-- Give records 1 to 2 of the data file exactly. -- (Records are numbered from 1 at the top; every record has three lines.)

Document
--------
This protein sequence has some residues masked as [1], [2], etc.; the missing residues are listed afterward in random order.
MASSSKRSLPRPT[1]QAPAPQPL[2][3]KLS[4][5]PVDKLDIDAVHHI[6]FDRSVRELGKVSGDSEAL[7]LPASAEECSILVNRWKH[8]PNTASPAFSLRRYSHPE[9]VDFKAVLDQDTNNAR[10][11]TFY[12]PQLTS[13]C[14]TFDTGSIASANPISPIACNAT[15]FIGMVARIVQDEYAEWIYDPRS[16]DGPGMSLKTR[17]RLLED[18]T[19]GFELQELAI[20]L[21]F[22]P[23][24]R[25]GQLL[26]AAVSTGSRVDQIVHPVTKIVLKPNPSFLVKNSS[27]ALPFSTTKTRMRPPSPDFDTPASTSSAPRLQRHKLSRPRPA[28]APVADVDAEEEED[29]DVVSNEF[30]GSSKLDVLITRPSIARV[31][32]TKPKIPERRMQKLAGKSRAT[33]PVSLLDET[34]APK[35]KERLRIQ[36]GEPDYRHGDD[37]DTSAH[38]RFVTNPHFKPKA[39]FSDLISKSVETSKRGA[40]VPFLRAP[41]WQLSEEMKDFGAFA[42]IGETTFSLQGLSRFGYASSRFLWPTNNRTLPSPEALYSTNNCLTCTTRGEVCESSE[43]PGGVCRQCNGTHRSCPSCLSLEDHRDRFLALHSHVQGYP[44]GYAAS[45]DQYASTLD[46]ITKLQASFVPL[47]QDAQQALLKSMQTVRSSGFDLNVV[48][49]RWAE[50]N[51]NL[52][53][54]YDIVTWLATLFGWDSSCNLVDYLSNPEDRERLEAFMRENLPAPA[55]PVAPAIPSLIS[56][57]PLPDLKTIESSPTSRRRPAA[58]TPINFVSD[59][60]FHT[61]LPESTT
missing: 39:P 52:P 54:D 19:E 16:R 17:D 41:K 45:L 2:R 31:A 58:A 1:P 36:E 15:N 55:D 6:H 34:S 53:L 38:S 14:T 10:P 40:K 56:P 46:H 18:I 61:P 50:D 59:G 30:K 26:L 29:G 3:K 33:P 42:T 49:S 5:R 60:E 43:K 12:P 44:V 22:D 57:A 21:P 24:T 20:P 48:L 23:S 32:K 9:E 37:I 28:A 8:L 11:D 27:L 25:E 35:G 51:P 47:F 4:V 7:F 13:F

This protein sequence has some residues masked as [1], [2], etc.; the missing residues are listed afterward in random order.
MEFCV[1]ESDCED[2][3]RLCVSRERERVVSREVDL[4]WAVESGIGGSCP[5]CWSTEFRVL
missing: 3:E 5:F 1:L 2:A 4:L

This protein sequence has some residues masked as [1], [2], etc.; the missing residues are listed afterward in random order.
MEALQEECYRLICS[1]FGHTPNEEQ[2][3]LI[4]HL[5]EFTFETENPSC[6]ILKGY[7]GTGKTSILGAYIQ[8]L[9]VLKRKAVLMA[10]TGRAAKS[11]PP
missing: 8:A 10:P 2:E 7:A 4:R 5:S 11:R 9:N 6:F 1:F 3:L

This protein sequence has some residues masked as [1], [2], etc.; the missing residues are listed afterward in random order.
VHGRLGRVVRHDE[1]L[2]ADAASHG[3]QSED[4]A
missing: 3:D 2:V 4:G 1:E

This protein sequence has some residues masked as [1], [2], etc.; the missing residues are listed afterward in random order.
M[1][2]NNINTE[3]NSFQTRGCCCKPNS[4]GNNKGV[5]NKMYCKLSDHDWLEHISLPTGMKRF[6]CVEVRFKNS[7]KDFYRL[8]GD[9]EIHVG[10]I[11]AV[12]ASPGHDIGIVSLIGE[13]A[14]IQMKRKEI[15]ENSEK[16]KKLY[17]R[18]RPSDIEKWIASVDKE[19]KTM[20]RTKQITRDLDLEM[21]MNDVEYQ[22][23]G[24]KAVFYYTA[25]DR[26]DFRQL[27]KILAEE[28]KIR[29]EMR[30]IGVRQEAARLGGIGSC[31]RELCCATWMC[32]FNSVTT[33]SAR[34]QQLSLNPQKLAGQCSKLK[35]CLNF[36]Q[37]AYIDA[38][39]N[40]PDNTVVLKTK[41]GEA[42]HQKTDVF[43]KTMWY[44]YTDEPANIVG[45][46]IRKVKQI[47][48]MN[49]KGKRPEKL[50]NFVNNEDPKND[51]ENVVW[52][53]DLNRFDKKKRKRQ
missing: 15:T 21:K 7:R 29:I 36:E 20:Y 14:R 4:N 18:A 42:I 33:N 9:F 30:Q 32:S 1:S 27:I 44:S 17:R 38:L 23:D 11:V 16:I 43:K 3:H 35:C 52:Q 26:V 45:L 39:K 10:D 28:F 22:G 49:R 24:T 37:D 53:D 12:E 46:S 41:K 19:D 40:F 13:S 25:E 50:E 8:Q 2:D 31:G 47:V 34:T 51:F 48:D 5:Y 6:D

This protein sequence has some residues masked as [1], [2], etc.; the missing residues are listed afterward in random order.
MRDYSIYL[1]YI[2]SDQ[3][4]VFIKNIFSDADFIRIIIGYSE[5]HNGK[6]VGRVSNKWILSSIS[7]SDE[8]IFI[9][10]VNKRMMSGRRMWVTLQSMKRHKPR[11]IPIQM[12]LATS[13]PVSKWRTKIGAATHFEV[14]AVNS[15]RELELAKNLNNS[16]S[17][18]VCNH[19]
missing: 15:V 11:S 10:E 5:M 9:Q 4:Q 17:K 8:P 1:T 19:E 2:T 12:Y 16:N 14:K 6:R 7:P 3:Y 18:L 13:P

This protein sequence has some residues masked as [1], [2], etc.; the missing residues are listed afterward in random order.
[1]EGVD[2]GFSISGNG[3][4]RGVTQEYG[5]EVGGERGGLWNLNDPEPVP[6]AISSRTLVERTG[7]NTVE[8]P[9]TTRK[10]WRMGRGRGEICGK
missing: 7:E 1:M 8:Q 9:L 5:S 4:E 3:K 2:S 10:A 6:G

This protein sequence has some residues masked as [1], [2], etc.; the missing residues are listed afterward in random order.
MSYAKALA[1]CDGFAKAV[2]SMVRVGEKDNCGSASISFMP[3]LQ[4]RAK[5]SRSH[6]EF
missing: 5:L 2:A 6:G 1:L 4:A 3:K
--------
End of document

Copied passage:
This protein sequence has some residues masked as [1], [2], etc.; the missing residues are listed afterward in random order.
MASSSKRSLPRPT[1]QAPAPQPL[2][3]KLS[4][5]PVDKLDIDAVHHI[6]FDRSVRELGKVSGDSEAL[7]LPASAEECSILVNRWKH[8]PNTASPAFSLRRYSHPE[9]VDFKAVLDQDTNNAR[10][11]TFY[12]PQLTS[13]C[14]TFDTGSIASANPISPIACNAT[15]FIGMVARIVQDEYAEWIYDPRS[16]DGPGMSLKTR[17]RLLED[18]T[19]GFELQELAI[20]L[21]F[22]P[23][24]R[25]GQLL[26]AAVSTGSRVDQIVHPVTKIVLKPNPSFLVKNSS[27]ALPFSTTKTRMRPPSPDFDTPASTSSAPRLQRHKLSRPRPA[28]APVADVDAEEEED[29]DVVSNEF[30]GSSKLDVLITRPSIARV[31][32]TKPKIPERRMQKLAGKSRAT[33]PVSLLDET[34]APK[35]KERLRIQ[36]GEPDYRHGDD[37]DTSAH[38]RFVTNPHFKPKA[39]FSDLISKSVETSKRGA[40]VPFLRAP[41]WQLSEEMKDFGAFA[42]IGETTFSLQGLSRFGYASSRFLWPTNNRTLPSPEALYSTNNCLTCTTRGEVCESSE[43]PGGVCRQCNGTHRSCPSCLSLEDHRDRFLALHSHVQGYP[44]GYAAS[45]DQYASTLD[46]ITKLQASFVPL[47]QDAQQALLKSMQTVRSSGFDLNVV[48][49]RWAE[50]N[51]NL[52][53][54]YDIVTWLATLFGWDSSCNLVDYLSNPEDRERLEAFMRENLPAPA[55]PVAPAIPSLIS[56][57]PLPDLKTIESSPTSRRRPAA[58]TPINFVSD[59][60]FHT[61]LPESTT
missing: 39:P 52:P 54:D 19:E 16:R 17:D 41:K 45:L 2:R 31:A 58:A 1:P 36:E 15:N 55:D 6:H 34:S 53:L 38:S 14:T 10:P 40:K 56:P 46:H 18:I 61:P 50:D 59:G 30:K 26:L 29:G 3:K 33:P 42:T 49:S 5:R 60:E 43:K 12:P 44:V 22:D 57:A 21:P 24:T 20:P 48:L 23:S 32:K 9:E 37:I 28:A 8:L 11:D 27:L 25:E 35:G 51:P 47:F 4:V 7:F 13:F

This protein sequence has some residues masked as [1], [2], etc.; the missing residues are listed afterward in random order.
MEFCV[1]ESDCED[2][3]RLCVSRERERVVSREVDL[4]WAVESGIGGSCP[5]CWSTEFRVL
missing: 3:E 5:F 1:L 2:A 4:L